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In this series, David Blatner and Anne-Marie Concepción, co-hosts of the web's top resource for InDesign tips and tricks, InDesignSecrets.com, share some hidden and sometimes surprising workflow tips that will make working in InDesign more efficient and more fun. The course covers built-in timesaving features such as Quick Apply and auto-expanding text, but also little-known tricks, such as using the eyedropper to copy and paste character and paragraph text attributes and making accurate selections by selecting through or even into objects.
New techniques will be added to the collection every other week, so check back early and often. Find more tips and tricks at indesignsecrets.com.
Anne-Marie Concepcion: One of the neat new features in InDesign CS5.5 is the ability to map your paragraph styles and character styles to CSS styles. And that goes into effect when you export a document to EPUB or HTML. And let me show you why that might be useful, with a very simple example. We have a one-page document that has just text and the text has been styled with paragraph styles. We have First and then body. Most of these paragraphs are styled with body.
We have a pull quote that's been styled with pull quote, some bullets, and some other text. What we are going to do is we are going to export this to EPUB without mapping any styles first and see what it looks like. And then we will try mapping one of the styles to a certain CSS rule that we will talk about and see how it looks differently and then I think you'll understand why this is such a fantastic feature for people who are creating EPUBSs and HTML files out of their InDesign documents. Let's start out by making a default EPUB.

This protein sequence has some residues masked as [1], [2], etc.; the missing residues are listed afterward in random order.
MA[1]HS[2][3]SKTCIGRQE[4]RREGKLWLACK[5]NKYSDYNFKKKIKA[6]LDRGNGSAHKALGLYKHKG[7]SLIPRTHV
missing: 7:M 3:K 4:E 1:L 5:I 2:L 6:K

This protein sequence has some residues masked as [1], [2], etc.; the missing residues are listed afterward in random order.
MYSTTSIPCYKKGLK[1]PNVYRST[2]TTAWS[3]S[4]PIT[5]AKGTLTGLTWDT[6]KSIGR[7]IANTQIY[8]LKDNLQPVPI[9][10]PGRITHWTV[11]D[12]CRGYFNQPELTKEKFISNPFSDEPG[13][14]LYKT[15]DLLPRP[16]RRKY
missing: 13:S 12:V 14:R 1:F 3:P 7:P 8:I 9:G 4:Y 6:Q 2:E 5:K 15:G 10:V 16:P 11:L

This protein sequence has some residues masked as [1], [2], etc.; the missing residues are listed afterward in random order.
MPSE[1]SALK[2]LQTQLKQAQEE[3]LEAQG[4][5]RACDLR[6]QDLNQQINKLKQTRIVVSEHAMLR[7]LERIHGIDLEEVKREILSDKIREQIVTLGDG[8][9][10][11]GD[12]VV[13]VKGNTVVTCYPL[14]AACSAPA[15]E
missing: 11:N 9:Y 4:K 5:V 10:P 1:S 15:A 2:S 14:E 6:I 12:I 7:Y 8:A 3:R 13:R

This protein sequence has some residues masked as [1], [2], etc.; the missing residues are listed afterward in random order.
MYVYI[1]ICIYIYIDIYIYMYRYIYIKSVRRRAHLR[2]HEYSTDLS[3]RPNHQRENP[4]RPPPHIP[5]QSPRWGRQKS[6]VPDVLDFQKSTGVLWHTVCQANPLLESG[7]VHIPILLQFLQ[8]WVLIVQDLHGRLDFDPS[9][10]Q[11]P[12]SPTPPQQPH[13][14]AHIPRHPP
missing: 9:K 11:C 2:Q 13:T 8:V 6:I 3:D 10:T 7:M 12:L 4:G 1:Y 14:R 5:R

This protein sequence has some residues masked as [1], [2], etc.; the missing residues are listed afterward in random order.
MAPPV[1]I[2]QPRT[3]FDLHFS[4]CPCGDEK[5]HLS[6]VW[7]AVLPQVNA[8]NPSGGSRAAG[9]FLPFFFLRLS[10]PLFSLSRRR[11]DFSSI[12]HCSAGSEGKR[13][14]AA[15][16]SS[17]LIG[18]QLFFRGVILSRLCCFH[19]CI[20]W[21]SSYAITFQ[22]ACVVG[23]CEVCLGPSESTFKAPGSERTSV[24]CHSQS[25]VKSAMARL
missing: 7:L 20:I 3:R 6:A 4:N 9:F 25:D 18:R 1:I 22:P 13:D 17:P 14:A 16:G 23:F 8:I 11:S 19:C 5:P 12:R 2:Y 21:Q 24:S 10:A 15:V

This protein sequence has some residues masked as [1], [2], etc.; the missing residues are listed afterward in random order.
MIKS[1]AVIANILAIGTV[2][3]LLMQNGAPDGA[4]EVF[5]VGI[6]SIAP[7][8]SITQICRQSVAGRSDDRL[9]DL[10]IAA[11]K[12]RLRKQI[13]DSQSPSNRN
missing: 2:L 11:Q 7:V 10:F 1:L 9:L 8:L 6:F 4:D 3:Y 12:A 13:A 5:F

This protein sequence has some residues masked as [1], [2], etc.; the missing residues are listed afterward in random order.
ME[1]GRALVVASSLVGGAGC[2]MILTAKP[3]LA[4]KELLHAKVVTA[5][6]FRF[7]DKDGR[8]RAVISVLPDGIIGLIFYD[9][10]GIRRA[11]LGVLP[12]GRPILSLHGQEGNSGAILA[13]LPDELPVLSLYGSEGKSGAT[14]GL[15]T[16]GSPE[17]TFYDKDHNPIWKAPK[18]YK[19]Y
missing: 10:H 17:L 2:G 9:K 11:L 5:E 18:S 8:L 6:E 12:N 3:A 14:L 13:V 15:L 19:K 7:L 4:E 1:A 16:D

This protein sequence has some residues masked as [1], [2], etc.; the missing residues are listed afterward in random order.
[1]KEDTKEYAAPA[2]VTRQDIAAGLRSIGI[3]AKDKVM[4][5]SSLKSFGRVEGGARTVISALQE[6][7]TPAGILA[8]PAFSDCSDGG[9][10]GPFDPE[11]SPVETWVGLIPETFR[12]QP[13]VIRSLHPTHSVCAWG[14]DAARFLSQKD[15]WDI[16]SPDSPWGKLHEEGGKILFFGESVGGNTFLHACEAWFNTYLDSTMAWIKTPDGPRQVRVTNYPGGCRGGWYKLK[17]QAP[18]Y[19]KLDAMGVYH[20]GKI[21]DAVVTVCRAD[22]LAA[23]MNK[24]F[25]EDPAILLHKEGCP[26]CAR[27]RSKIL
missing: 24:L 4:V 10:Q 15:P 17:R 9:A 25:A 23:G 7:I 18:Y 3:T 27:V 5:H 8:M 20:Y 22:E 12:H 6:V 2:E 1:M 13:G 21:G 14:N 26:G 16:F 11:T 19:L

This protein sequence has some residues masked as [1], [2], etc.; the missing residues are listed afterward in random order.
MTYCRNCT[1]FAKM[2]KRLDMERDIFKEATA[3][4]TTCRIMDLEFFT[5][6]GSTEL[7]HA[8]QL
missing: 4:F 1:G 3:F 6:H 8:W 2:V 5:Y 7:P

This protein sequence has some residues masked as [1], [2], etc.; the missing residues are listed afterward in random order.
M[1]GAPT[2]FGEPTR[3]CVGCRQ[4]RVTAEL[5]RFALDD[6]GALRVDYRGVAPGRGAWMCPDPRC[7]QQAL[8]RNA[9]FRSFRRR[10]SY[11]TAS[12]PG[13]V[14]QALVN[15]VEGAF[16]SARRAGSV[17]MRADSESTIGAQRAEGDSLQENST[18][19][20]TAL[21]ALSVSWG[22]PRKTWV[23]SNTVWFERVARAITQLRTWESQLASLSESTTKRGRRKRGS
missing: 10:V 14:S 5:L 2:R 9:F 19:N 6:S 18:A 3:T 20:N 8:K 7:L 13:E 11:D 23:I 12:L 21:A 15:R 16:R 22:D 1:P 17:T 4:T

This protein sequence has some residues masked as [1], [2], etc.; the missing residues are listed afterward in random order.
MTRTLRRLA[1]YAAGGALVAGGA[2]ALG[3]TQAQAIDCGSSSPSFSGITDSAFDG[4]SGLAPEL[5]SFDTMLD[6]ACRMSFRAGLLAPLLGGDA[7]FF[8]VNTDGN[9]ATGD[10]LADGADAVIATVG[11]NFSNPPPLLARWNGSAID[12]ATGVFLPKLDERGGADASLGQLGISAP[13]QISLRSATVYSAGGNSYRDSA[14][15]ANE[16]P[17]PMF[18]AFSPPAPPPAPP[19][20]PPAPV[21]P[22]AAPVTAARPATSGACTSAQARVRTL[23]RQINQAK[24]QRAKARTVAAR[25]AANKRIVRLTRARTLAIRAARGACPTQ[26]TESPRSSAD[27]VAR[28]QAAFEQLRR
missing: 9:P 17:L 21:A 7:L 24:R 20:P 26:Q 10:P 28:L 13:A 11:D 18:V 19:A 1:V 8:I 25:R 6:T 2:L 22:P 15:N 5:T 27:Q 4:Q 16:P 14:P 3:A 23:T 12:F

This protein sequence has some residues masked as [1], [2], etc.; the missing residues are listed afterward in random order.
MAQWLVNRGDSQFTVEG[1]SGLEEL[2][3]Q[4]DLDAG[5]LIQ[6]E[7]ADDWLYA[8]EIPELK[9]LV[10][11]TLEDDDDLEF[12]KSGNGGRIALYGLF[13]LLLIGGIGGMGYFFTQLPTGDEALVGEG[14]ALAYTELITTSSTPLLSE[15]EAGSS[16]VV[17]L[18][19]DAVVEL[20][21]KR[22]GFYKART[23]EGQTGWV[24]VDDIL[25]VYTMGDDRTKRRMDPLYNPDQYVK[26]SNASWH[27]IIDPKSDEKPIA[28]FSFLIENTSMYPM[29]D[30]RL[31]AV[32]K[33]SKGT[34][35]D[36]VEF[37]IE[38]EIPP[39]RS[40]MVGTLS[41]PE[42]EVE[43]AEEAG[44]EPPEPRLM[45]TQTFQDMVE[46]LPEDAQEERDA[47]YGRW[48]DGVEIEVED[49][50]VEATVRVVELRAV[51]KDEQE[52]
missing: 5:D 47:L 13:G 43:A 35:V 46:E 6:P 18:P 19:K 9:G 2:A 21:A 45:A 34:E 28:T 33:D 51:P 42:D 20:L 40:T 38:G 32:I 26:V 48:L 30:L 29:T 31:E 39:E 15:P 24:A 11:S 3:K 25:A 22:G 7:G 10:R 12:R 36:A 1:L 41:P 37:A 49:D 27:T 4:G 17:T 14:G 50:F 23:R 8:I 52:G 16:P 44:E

I will go up to the File menu. Choose Export. You want to choose EPUB, Mapstyles.epub, Save. We are going to use all the default settings for General, Image, and Contents. I am just turning off Include Embeddable Fonts, the only different thing, and then click OK and it opens up in Adobe Digital Editions. I happen to be using the 1.8 preview version of ADE. You could see that it did a passable job. We have all of our text, we have the first-line indent in our body, and in the very first paragraph we have no indent.
We have some sort of indentation in the pull quote and we have the bullets. Now let's say though that I have created a specific cascading style sheet that I want my EPUB to use, rather than the one that's automatically generated by InDesign. I want to attach it to an external style sheet. Now this one I've barely customized at all. Actually, it's just a straight cut and paste from the one that InDesign generated for that specific EPUB. You can see that it adds a whole lot of dreck here.